But seriously, wow. If you’re ever struck by a sudden desire to read a book about nothing at all and don’t know what to choose, look no further – Veronica Roth will satisfy your curiosity. I was one of those people who neither loved nor hated Divergent: I thought it was fun but full of holes worldbuilding-wise, I thought the characters were interesting, but needed more work, and I thought the action scenes were reasonably well-written, but certainly not mind-blowing. None of those things apply to Insurgent. I only mention them to clarify that I didn’t expect much to begin with. But after the first few chapters of Insurgent, I realized that even those weak expectations wouldn’t be met. It is one of the emptiest books I’ve ever read: you go searching for plot and come up empty; you try finding some character development – empty. Good action scenes… well, some, but without an actual plot to keep me engaged, they felt empty nonetheless. I usually enjoy writing plot summaries, but this time, I spent 10 minutes staring at the blinking cursor, having absolutely no idea how to put this lack of anything meaningful into words. I just keep going back to Tris instead. And since I already mentioned character development, I’d like to know what on earth happened to her? I wrote this plenty of times in my reviews: if I don’t like the main character, I simply can’t like the book! (Unless, of course, the whole point of the book is that I dislike its protagonist, which most definitely isn’t the case here.) I might have enjoyed Insurgent at least a little bit if not for Tris’s constant whining. This entire book is one big pity-party, a series of unnecessary, meaningless sacrifices. People kept turning to her to analyze the situation, but she was the least logical among them. At least with the real Dauntless you know where you stand… they shoots first, ask questions later… if at all. Tris whines first, makes idiotic decisions, lies to the only person who actually cares about her, whines some more, shoots when she has no other way out, then whines because she was forced to shoot. Rinse and repeat. Her guilt over killing Will was fine up to a point, but when she became self-destructive over it, I started thinking that she should have done everyone a favor and let Will shoot her instead! That was the only other option: kill him or die, but instead of accepting this, she was determined to destroy herself (and Tobias) because of it.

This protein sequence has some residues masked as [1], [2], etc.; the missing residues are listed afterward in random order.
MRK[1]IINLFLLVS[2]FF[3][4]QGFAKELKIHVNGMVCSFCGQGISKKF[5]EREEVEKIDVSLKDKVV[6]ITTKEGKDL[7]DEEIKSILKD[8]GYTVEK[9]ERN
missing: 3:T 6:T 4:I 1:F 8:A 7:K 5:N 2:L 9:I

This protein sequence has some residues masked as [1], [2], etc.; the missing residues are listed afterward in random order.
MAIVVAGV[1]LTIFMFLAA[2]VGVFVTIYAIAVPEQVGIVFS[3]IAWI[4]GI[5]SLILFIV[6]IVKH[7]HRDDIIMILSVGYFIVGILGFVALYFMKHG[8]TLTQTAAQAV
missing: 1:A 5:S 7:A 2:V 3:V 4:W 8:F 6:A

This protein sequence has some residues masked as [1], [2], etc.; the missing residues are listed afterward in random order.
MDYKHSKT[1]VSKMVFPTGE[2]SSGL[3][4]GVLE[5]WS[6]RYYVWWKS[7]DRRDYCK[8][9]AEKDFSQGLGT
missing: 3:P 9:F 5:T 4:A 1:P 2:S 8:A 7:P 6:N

The narrator, Emma Galvin, saved the book for me. She truly did an outstanding job. Sometimes a narrator just grates on me for no apparent reason, but the exact opposite happened with Emma: she is so good that I’d be perfectly happy listening to her read grocery lists all day long. She is what kept me going around the middle, when I would have given up otherwise.